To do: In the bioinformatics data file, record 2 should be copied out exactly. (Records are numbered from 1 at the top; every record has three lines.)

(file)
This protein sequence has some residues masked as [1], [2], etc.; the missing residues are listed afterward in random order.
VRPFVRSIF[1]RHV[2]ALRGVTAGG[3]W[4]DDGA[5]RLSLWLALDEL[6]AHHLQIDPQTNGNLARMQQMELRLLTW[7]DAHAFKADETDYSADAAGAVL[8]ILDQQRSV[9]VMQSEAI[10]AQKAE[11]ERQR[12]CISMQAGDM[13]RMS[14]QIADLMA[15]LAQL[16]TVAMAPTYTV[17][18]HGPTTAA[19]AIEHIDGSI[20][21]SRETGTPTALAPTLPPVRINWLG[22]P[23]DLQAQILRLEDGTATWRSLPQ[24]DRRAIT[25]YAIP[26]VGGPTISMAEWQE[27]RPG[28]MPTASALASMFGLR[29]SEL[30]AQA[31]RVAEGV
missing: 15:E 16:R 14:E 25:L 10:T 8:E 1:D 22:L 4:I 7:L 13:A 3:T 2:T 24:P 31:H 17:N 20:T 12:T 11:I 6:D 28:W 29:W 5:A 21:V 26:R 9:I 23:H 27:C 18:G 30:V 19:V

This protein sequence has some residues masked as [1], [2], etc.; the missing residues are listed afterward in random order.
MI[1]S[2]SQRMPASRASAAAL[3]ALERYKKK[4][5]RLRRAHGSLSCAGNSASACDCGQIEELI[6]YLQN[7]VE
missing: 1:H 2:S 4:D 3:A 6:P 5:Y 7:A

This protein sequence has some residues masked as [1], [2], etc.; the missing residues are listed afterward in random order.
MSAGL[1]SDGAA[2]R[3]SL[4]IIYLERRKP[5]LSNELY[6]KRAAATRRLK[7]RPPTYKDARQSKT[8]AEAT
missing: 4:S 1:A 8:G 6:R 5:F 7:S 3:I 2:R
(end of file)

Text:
This protein sequence has some residues masked as [1], [2], etc.; the missing residues are listed afterward in random order.
MI[1]S[2]SQRMPASRASAAAL[3]ALERYKKK[4][5]RLRRAHGSLSCAGNSASACDCGQIEELI[6]YLQN[7]VE
missing: 1:H 2:S 4:D 3:A 6:P 5:Y 7:A